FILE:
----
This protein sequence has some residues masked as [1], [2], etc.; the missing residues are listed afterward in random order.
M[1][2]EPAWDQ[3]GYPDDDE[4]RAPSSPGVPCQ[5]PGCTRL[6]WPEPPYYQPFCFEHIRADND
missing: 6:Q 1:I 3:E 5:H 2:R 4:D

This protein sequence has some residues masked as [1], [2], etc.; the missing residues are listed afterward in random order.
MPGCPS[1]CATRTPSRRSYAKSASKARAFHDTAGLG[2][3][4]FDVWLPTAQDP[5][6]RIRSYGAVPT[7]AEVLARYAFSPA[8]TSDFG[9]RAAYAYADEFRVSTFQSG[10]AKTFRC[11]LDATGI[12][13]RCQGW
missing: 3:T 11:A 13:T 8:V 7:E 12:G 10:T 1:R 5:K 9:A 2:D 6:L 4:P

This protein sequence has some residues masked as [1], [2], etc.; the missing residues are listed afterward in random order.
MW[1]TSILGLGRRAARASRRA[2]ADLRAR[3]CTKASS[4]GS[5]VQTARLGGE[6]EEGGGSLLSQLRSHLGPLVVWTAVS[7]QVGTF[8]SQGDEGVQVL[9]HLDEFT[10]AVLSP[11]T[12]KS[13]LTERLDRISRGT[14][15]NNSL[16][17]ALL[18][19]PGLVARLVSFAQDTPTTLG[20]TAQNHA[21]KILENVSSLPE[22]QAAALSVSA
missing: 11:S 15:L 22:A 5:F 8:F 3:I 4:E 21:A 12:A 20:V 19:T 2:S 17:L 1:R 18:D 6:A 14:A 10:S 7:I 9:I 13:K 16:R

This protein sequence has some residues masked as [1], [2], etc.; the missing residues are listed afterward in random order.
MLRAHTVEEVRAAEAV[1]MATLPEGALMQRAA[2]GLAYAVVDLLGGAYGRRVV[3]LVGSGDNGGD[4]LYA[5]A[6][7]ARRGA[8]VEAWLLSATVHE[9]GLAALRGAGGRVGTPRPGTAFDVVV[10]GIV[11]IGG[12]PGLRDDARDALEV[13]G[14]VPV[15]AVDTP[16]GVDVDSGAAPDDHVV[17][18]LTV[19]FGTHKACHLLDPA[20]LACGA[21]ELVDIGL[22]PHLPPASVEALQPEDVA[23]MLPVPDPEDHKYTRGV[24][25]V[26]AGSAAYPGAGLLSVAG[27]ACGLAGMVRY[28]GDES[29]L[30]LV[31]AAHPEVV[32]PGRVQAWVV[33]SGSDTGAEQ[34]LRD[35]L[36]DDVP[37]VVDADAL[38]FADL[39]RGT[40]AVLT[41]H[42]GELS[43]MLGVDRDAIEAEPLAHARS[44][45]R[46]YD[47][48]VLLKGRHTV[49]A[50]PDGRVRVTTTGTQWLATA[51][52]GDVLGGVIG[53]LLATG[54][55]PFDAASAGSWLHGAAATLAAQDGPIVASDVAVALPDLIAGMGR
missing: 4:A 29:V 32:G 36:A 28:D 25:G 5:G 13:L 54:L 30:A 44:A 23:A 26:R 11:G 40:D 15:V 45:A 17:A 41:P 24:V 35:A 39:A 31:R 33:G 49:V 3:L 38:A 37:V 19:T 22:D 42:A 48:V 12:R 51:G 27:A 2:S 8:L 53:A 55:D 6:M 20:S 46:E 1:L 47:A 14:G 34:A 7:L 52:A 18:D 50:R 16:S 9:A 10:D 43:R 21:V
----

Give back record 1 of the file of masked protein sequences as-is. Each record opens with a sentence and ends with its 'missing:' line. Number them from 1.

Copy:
This protein sequence has some residues masked as [1], [2], etc.; the missing residues are listed afterward in random order.
M[1][2]EPAWDQ[3]GYPDDDE[4]RAPSSPGVPCQ[5]PGCTRL[6]WPEPPYYQPFCFEHIRADND
missing: 6:Q 1:I 3:E 5:H 2:R 4:D